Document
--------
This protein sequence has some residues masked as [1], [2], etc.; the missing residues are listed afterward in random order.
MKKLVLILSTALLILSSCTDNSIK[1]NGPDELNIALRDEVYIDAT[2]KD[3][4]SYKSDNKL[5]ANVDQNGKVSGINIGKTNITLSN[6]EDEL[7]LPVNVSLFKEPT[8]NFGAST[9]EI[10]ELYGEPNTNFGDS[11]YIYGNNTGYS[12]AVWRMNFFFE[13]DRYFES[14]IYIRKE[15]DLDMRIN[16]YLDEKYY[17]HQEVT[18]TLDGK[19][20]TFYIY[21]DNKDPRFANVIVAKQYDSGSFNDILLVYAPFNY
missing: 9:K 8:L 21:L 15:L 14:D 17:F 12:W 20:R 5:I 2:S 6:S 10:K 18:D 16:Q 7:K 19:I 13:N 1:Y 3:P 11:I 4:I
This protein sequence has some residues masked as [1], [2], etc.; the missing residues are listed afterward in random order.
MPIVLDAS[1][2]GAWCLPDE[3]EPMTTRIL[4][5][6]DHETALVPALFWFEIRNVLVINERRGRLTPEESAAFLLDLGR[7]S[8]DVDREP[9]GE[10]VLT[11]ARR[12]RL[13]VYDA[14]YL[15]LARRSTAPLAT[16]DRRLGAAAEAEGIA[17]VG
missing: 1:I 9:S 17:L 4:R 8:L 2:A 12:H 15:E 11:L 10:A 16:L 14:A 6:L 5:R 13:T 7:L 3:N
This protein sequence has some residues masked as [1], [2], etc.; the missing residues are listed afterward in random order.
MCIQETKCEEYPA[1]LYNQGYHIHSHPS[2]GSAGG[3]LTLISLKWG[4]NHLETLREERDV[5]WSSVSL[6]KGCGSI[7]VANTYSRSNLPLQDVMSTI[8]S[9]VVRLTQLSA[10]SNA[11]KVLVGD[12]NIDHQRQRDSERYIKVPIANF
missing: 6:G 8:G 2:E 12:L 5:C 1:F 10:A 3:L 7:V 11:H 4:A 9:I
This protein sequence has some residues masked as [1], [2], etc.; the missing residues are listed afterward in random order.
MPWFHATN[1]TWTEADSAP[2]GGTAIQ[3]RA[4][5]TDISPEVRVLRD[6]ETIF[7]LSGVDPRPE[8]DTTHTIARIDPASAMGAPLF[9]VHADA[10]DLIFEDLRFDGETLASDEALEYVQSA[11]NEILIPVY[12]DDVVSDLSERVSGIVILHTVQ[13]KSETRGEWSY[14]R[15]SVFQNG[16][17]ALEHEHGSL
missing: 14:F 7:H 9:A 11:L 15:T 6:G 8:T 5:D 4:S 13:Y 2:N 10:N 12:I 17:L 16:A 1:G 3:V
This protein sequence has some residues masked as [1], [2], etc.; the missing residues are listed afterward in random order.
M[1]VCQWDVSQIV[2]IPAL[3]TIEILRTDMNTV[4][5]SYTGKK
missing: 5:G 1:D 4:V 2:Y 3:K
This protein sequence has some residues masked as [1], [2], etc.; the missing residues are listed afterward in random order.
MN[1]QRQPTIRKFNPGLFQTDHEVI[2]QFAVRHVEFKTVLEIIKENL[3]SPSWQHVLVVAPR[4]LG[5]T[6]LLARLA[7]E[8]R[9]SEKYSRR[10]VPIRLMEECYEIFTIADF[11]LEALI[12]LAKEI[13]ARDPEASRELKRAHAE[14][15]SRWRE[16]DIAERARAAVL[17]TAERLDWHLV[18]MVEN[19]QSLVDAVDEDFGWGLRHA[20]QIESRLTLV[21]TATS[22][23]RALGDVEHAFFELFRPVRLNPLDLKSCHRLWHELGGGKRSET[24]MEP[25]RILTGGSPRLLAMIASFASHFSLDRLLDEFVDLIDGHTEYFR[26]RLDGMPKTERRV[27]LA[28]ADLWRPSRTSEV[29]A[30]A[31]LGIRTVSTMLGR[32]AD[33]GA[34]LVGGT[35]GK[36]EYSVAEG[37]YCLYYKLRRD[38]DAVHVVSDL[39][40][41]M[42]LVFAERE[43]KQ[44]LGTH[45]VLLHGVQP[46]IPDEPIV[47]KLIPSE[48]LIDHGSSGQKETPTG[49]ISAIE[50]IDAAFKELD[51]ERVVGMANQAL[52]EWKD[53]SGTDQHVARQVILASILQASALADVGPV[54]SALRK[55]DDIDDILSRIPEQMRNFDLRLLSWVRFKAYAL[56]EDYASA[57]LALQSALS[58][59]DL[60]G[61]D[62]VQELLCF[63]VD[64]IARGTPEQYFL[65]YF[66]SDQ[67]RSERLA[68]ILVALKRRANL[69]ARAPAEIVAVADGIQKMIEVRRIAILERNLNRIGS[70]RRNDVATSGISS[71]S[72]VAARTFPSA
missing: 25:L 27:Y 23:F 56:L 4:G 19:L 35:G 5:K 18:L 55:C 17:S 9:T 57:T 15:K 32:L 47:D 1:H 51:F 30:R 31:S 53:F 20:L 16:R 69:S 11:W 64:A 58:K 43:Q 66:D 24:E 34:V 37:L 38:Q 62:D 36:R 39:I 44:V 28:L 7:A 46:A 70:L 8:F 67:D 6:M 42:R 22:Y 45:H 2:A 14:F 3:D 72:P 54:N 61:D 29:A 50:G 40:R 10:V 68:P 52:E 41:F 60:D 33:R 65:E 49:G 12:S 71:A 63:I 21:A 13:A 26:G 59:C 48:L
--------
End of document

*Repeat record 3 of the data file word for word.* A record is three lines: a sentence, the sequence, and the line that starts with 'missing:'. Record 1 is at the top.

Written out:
This protein sequence has some residues masked as [1], [2], etc.; the missing residues are listed afterward in random order.
MCIQETKCEEYPA[1]LYNQGYHIHSHPS[2]GSAGG[3]LTLISLKWG[4]NHLETLREERDV[5]WSSVSL[6]KGCGSI[7]VANTYSRSNLPLQDVMSTI[8]S[9]VVRLTQLSA[10]SNA[11]KVLVGD[12]NIDHQRQRDSERYIKVPIANF
missing: 6:G 8:G 2:E 12:L 5:C 1:F 10:A 3:L 7:V 11:H 4:A 9:I